Another option to consider is a extender that uses the power lines this will allow you to get wifi in other rooms also allows for a hard wired connection.
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Extenders actually cut the bandwidth being served by half, so you might get extended coverage, but only half the speed. The better thing to do is buy a decent wireless access point and connect that to your router, and either disable the router’s internal access point or set it to a different channel range.
I have a 3000 sq ft house and one Cisco Small Business WAP4410N that’s centrally located on my first floor. I have coverage everywhere indoors, upstairs, in the basement, outside in the yard and driveway and on the back deck.
Long live the wire!!!
wireless is so over used it just makes me laugh. We all want easy so we use wireless without an understanding of the technology.
First off it is a shared medium, all things that attach to it share the bandwidth. It is half duplex so it is tranmit or receive but not at the same time. It steps down to the lowest connection standard connected to it. (That’s why most use dual radios now)
Other electronics can cause interference with the wireless.
All these problems can be overcome with a direct connection from Ethernet. (Provided you run it to the IEEE standards.
Ok ok so running a wire is too much work... as stated above do not use a so called extender. A better radio and or additional radio in the house is the right way to do it. If you are running your music on it I would suggest dedicating a radio and making sure the channel is at least 2 off your other wireless in the house. This will prevent the other bandwidth hogs in the house from robbing your Tidal of wireless bandwidth.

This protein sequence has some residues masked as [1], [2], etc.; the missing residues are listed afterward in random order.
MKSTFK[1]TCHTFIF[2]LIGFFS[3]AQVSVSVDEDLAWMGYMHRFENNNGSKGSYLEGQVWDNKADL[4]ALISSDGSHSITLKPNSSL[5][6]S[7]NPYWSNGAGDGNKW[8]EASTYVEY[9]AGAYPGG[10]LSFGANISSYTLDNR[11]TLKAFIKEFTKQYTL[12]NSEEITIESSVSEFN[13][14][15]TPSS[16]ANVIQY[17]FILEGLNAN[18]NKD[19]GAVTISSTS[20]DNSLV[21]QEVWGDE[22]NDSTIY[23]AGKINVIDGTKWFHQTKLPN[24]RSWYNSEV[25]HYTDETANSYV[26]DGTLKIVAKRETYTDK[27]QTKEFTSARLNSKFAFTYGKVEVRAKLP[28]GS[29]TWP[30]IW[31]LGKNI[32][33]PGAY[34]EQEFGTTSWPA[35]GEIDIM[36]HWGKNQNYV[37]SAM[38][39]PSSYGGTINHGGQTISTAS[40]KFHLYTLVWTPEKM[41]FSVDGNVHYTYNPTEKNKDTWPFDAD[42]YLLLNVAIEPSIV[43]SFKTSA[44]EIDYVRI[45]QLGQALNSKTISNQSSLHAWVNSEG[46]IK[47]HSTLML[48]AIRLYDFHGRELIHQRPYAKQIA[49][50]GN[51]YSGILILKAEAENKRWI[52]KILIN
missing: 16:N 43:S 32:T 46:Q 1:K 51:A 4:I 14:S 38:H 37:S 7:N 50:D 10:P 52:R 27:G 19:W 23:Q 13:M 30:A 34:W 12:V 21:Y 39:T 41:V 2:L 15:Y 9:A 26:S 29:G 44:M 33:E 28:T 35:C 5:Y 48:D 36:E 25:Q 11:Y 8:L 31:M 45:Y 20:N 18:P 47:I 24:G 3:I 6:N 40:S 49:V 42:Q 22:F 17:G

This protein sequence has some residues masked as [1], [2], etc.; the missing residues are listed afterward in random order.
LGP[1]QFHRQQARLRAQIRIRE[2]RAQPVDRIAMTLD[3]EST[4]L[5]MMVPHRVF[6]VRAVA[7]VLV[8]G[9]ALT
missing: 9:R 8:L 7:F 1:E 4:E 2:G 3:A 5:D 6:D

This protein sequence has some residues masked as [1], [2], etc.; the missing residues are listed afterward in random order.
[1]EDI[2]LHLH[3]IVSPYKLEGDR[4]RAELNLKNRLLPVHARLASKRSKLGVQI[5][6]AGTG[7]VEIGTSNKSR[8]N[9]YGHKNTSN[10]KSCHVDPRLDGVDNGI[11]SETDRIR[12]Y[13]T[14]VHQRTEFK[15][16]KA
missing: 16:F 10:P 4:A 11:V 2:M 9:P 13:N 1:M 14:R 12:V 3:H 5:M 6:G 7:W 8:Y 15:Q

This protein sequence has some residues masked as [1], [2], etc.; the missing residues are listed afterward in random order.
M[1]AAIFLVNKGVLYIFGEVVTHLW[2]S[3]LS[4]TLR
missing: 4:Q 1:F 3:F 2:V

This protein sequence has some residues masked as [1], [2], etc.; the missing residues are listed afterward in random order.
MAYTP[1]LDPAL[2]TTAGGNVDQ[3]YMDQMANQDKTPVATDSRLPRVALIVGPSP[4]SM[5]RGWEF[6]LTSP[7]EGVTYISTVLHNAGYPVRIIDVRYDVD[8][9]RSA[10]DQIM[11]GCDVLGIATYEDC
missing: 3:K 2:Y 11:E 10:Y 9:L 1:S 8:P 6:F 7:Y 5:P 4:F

For myself I will always go with the dedicated wire 😉. It is the simplest way to not introduce problems.
Tidal suggests 10Mb/s for 3 or more FLAC streams, and no less than 5Mb/s for a single stream. What is the data rate for your modem?
I have a >4000sq ft house and I use an extender.
The house is long and the cable modem and the AC1750 WIFi router is in the basement at one end and an AC1750 extender was added in the middle to get acceptable use of the internet throughout.
My Spectrum connection is 120Mb/s on a good day, so the fact that it is split equally between the two routers is generally of no consequence as far as Tidal is concerned. However, there are times when Tidal is stalling and buffering and that has nothing to do with the internal wifi set up but everything to do with Spectrum (and /or Tidal). I've run internet speed tests when these events occur and sometimes it's Spectrum- it can drop down to less than 20Mb/s- or Tidal that's at fault.
The speed of the main router is 650Mbps for the 5GHz connection and for the extender 350Mb/s so neither is the bottleneck. The 5GHz connection largely immunizes the system from interference from microwaves, cell phones etc. Running ethernet would not, alas, improve the situation in this case.
Another option when you can't run a cable is to use a mesh network - our house has very thick internal stone walls that are a nightmare for wifi; I use a series of daisy-chained google mesh stations to get the signal to where it needs to be. These create an internal high speed network that hops from room to room then when a device tries to connect the mesh works out which station offers the strongest signal and routes the traffic to that one.